Pavel Daneiko Institute of Privatisation and Management, Director, Minsk
Our discussion has concentrated on the problems relating to the conflict in Yugoslavia. Without diminishing the significance of this issue, I would still like to get back to the subject of the seminar: Belarus, Russia and the new Europe.
In my perception, the developments in Yugoslavia did not change the world. Rather, they made us realise that the world has already become different. The problem for Belarus and Russia is how the public in these countries realises the transformation, and to what extent it is able to adjust its perception of itself and the world in accordance with the new realities, and to what degree our nations are able to interact with Europe in the dialogue on establishment of the different world order, based on common of values, rather than a bipolar balance of power.
Now, we witness a new change in correlation of forces in the world. Therefore, there should be transformation of the contract relations that codity political stability in Europe and worldwide. Russia and the West are facing a challenge. Will Russia be able to understand its place in the changed world and articulate its national interests in the new environment? Will the West be able to adequately perceive its responsibility in the changed world and manage to build up an effective dialogue with Russia?
The liberal ideology within the Commonwealth of Independent States (CIS) is taking root with difficulties. This process is developing in different countries at different pace. Liberal thinking suggests that national interests are evaluated from the viewpoint of the social and economic interests of the citizens.
The current political Union of Russia and Belarus will undergo transformation along with the development of dialogue with Europe based on liberal thinking, which is being shaped in these countries. The emergence of liberal thinking in the Russian society is linked to the realisation of Russia?s national interests conceived through economic and social interests of citizens. This process will be accompanied by a gradual disengagement from the imperial component in political thinking of Russia?s political class.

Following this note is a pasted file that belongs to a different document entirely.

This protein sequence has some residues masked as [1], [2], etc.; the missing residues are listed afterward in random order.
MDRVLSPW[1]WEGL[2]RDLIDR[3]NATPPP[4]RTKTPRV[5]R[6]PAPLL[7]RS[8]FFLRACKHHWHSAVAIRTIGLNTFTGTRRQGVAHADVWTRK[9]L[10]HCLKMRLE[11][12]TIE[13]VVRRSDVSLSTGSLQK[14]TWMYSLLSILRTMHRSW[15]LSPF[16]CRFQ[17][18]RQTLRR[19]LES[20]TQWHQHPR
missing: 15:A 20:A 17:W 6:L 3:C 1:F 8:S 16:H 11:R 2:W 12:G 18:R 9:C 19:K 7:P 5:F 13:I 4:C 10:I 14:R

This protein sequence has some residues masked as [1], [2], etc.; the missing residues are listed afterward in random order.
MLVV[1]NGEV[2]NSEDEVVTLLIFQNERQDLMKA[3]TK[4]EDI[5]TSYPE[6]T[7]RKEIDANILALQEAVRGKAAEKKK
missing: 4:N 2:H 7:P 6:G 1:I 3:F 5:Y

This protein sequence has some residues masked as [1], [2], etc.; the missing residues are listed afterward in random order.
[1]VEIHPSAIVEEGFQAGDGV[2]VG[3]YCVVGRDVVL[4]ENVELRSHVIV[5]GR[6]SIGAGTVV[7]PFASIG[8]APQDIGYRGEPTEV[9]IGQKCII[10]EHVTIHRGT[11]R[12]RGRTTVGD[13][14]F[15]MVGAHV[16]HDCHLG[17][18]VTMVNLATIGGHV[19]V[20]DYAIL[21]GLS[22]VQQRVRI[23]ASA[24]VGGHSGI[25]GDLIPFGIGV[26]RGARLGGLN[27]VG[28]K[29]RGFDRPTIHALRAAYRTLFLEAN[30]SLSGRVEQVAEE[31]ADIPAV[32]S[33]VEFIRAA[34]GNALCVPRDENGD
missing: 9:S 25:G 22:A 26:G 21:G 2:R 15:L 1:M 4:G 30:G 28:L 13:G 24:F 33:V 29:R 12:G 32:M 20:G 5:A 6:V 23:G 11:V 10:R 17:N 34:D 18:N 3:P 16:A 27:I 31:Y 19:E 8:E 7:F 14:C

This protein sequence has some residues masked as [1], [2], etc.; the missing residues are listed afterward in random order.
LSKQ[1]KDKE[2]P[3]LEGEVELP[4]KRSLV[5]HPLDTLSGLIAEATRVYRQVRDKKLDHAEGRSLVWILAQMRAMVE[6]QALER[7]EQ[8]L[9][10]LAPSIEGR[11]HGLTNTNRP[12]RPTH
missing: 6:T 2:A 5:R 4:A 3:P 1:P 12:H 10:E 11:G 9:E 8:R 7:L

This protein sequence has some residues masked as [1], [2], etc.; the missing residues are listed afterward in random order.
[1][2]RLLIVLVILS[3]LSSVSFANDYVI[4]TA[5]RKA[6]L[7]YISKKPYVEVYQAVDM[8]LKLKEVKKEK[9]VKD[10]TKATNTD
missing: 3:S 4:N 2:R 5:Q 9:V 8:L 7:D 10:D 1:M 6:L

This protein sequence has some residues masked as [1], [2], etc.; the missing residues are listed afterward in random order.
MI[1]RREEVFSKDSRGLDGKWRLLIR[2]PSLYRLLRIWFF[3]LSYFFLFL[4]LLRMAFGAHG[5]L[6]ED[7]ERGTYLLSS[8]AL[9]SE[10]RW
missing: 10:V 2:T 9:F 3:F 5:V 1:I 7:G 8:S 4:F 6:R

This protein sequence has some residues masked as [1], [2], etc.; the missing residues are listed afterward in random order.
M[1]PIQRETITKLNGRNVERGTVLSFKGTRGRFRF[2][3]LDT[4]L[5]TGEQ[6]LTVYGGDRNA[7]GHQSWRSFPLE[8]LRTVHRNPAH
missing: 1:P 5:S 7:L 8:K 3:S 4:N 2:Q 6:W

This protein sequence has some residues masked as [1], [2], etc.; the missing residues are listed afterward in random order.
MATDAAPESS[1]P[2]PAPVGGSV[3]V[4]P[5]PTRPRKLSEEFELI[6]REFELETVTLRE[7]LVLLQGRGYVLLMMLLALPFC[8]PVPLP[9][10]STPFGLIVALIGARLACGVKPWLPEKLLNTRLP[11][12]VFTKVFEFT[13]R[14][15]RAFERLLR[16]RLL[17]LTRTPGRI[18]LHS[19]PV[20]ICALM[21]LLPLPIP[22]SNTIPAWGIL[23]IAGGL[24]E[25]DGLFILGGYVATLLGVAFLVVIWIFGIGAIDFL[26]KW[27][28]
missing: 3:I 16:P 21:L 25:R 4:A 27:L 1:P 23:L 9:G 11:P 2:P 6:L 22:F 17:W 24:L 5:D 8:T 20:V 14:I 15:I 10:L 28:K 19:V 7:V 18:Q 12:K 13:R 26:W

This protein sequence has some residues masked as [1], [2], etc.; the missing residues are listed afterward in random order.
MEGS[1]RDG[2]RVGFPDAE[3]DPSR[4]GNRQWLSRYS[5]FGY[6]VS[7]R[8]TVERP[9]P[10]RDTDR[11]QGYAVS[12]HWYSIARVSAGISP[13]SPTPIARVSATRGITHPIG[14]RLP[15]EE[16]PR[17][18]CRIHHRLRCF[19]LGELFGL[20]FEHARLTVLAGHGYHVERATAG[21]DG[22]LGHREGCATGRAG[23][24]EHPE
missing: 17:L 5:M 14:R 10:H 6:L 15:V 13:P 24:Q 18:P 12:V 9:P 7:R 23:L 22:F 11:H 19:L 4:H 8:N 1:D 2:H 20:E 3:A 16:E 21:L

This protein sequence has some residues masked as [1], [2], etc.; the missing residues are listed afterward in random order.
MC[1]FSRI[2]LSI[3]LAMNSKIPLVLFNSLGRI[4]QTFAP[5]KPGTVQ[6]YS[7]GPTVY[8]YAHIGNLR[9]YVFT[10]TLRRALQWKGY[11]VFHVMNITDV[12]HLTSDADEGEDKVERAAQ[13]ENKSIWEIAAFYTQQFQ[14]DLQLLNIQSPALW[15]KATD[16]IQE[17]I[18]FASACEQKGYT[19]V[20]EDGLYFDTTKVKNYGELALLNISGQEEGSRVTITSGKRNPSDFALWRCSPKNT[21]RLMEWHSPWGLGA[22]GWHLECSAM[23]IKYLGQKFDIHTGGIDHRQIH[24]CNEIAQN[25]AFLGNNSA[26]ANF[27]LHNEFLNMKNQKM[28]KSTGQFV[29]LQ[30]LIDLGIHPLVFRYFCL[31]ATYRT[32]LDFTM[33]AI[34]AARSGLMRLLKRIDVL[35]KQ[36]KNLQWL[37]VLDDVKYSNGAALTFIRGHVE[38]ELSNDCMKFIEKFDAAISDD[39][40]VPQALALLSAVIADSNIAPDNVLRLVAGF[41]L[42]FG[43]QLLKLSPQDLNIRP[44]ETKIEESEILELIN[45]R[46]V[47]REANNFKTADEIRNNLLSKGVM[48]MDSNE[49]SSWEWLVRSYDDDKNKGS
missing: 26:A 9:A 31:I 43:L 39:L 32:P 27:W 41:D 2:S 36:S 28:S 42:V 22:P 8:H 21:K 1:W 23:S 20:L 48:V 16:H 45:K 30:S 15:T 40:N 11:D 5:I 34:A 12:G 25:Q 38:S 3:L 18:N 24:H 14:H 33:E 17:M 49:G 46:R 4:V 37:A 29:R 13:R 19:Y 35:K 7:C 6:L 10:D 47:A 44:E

When Belarus gained independence, the incumbent authorities proved to be incapable of formulating national interests and give a clear idea on the nature and significance of independence to ordinary citizens.
At the same time, for the nine years of independence the system of values of the Belarusian public has changed radically. In 1990-91 only 4-5% of the respondents favoured Belarus? independence, as compared to over 40% now. Over 60% of the respondents usually give positive answer to the direct question: Would you like Belarus to be independent? However, many of them positively respond to the question "Do you want unification with Russia?" It is worth mentioning in the discussion of the future evolution of Belarus that given the most pessimistic assessment, demographic factor will have a final say: the older generation will be succeeded by those people for whom independence of Belarus is not an unexpected or unwanted gift, but a natural thing and a reality of their life.
Based on the aforesaid, I would like to answer the questions of our seminar. Firstly, concerning the relationships between Belarus and Russia within the context of European integration. In the foreseeable future Belarus and Russia will not be able to develop stable and lasting bila-teral relations until domestic changes in these two countries take place. The broader and more trustworthy the Russia- Belarus relationships, the bigger transformation the existing Union of Belarus and Russia will be subject to. To which extent is the Belarusian-Russian integration linked with the enlargement of NATO? My understanding is that neither NATO enlargement is related to the Belarus-Russia Union nor the Belarus-Russia Union is related to the expansion of NATO. These events simply provided both parties with additional arguments to realise their goals.
What are expectations for a better future? I think that it is of extreme importance for all political forces to find the chances and opportunities available for our countries in the changing world. It is essential to set up a proper dialogue or a proper bargaining, so to say. However, there is a problem there. Effective bargaining requires a very clear definition of the national interests. I guess it is possible to speak about the failure of M. Gorbachev?s and, to a degree, of Y. Prima-kov?s policy due to one simple reason - they were unable to articulate Russia?s national interests in liberal terms and economic notions understandable for everyone. This is the problem to be solved.
Currently, the essential problem for Belarus is a dialogue between opposition and the government. Presently, the leaders of opposition have more personal animosity for A. Lukashenko than responsibility for the future of Belarus. It is inconceivable for the incumbent government to maintain dialogue or, at least, find common decisions with opposition. Nevertheless, I am confident that in the near future we will achieve a certain breakthrough in these relations for the sake of more optimistic prospects of development of Belarus-Europe and Belarus-Russia relations.